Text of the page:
IlluminOss Medical said the FDA granted "conditional" clearance for a clinical trial of its photodynamic bone stabilization system, ahead of its bid for de novo clearance from the watchdog agency.
The IlluminOss system uses a light-curable monomer administered into the bone via a balloon catheter. The monomer hardens into a polymer implant when the surgeon activates a light contained in the balloon, according to a press release. The trial will examine the use of the device for treating upper arm fractures due to metastatic cancer, IlluminOss said.
"We have been exceedingly pleased with the results that surgeons internationally have achieved using our photodynamic bone stabilization system and we are confident that we will see similar benefits for patient outcomes in the U.S. clinical trials," president & founder Robert Rabiner said in prepared remarks. "Obtaining this FDA approval has been the vital 1st step towards ultimately applying our technology to the treatment of fractures in the U.S. and we look forward to serving this critical market."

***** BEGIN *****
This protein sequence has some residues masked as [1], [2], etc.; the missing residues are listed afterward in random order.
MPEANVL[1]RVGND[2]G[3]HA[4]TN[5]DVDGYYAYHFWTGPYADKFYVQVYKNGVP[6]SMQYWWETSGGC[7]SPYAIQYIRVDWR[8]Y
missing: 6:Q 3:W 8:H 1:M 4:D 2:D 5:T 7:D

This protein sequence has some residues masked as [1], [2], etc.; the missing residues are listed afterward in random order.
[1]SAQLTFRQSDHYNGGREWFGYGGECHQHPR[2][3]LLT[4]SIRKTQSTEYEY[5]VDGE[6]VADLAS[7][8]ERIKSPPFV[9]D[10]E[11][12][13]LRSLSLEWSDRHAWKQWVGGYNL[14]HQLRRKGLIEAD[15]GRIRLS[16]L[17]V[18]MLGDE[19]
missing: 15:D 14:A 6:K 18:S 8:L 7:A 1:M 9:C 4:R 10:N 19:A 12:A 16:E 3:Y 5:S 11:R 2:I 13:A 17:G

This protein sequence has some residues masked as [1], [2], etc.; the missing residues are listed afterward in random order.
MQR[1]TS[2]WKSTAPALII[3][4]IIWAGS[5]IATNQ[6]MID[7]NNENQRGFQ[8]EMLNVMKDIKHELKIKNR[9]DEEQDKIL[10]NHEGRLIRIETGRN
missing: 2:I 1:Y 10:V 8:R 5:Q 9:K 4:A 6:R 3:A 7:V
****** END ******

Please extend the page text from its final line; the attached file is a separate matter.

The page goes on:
The IlluminOss device won CE Mark approval in the European Union in 2009.
“From what I have seen to date, IlluminOss’ photodynamic bone stabilization system could prove to be a true disruptive technology in the treatment of pathological and non-pathological fractures by orthopedic surgeons,” said Dr. Martin Malawer of the George Washington University Hospital, who is slated to lead the first U.S. trial. “This technology will potentially reduce surgery time and morbidity rates, as well as lessen complications and improve patient outcomes.”